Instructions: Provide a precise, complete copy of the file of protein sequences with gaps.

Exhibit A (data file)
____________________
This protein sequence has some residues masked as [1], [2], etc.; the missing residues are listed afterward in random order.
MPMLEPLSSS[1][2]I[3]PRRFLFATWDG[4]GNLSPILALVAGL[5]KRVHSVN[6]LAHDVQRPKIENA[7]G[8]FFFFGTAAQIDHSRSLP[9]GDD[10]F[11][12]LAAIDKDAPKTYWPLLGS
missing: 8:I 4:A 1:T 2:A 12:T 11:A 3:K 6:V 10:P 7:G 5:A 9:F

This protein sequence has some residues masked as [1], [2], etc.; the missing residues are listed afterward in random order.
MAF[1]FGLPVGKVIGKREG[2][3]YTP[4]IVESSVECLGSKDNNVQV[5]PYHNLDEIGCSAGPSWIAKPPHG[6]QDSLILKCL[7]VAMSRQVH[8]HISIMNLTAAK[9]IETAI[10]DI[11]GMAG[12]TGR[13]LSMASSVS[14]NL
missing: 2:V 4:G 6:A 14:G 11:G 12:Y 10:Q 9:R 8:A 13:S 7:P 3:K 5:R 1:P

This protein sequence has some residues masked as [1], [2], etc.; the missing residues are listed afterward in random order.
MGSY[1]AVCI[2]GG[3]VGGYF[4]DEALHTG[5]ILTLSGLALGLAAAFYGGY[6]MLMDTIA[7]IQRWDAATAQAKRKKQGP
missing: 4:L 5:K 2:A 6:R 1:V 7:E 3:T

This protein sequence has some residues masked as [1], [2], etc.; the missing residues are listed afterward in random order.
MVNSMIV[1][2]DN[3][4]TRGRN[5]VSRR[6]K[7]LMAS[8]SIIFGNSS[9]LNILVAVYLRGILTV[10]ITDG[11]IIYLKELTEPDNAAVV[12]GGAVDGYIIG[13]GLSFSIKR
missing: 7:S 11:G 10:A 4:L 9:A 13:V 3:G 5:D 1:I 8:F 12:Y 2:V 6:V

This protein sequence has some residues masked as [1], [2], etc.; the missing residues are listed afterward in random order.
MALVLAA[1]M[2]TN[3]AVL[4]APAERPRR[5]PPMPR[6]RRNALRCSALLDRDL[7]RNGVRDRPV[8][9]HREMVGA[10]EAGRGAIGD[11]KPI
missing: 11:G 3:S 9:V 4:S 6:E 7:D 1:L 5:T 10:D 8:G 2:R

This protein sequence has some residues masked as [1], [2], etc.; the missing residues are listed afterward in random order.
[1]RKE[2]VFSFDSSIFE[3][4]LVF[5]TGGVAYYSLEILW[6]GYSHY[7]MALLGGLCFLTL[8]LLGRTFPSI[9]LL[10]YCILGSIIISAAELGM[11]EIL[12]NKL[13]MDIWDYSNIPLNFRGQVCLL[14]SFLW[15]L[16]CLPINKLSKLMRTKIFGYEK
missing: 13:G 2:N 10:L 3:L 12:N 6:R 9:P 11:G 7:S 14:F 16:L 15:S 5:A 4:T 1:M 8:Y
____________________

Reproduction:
This protein sequence has some residues masked as [1], [2], etc.; the missing residues are listed afterward in random order.
MPMLEPLSSS[1][2]I[3]PRRFLFATWDG[4]GNLSPILALVAGL[5]KRVHSVN[6]LAHDVQRPKIENA[7]G[8]FFFFGTAAQIDHSRSLP[9]GDD[10]F[11][12]LAAIDKDAPKTYWPLLGS
missing: 8:I 4:A 1:T 2:A 12:T 11:A 3:K 6:V 10:P 7:G 5:A 9:F

This protein sequence has some residues masked as [1], [2], etc.; the missing residues are listed afterward in random order.
MAF[1]FGLPVGKVIGKREG[2][3]YTP[4]IVESSVECLGSKDNNVQV[5]PYHNLDEIGCSAGPSWIAKPPHG[6]QDSLILKCL[7]VAMSRQVH[8]HISIMNLTAAK[9]IETAI[10]DI[11]GMAG[12]TGR[13]LSMASSVS[14]NL
missing: 2:V 4:G 6:A 14:G 11:G 12:Y 10:Q 9:R 8:A 13:S 7:P 3:K 5:R 1:P

This protein sequence has some residues masked as [1], [2], etc.; the missing residues are listed afterward in random order.
MGSY[1]AVCI[2]GG[3]VGGYF[4]DEALHTG[5]ILTLSGLALGLAAAFYGGY[6]MLMDTIA[7]IQRWDAATAQAKRKKQGP
missing: 4:L 5:K 2:A 6:R 1:V 7:E 3:T

This protein sequence has some residues masked as [1], [2], etc.; the missing residues are listed afterward in random order.
MVNSMIV[1][2]DN[3][4]TRGRN[5]VSRR[6]K[7]LMAS[8]SIIFGNSS[9]LNILVAVYLRGILTV[10]ITDG[11]IIYLKELTEPDNAAVV[12]GGAVDGYIIG[13]GLSFSIKR
missing: 7:S 11:G 10:A 4:L 9:A 13:V 3:G 5:D 1:I 8:F 12:Y 2:V 6:V

This protein sequence has some residues masked as [1], [2], etc.; the missing residues are listed afterward in random order.
MALVLAA[1]M[2]TN[3]AVL[4]APAERPRR[5]PPMPR[6]RRNALRCSALLDRDL[7]RNGVRDRPV[8][9]HREMVGA[10]EAGRGAIGD[11]KPI
missing: 11:G 3:S 9:V 4:S 6:E 7:D 1:L 5:T 10:D 8:G 2:R

This protein sequence has some residues masked as [1], [2], etc.; the missing residues are listed afterward in random order.
[1]RKE[2]VFSFDSSIFE[3][4]LVF[5]TGGVAYYSLEILW[6]GYSHY[7]MALLGGLCFLTL[8]LLGRTFPSI[9]LL[10]YCILGSIIISAAELGM[11]EIL[12]NKL[13]MDIWDYSNIPLNFRGQVCLL[14]SFLW[15]L[16]CLPINKLSKLMRTKIFGYEK
missing: 13:G 2:N 10:L 3:L 12:N 6:R 9:P 11:G 7:S 14:F 16:L 15:S 5:A 4:T 1:M 8:Y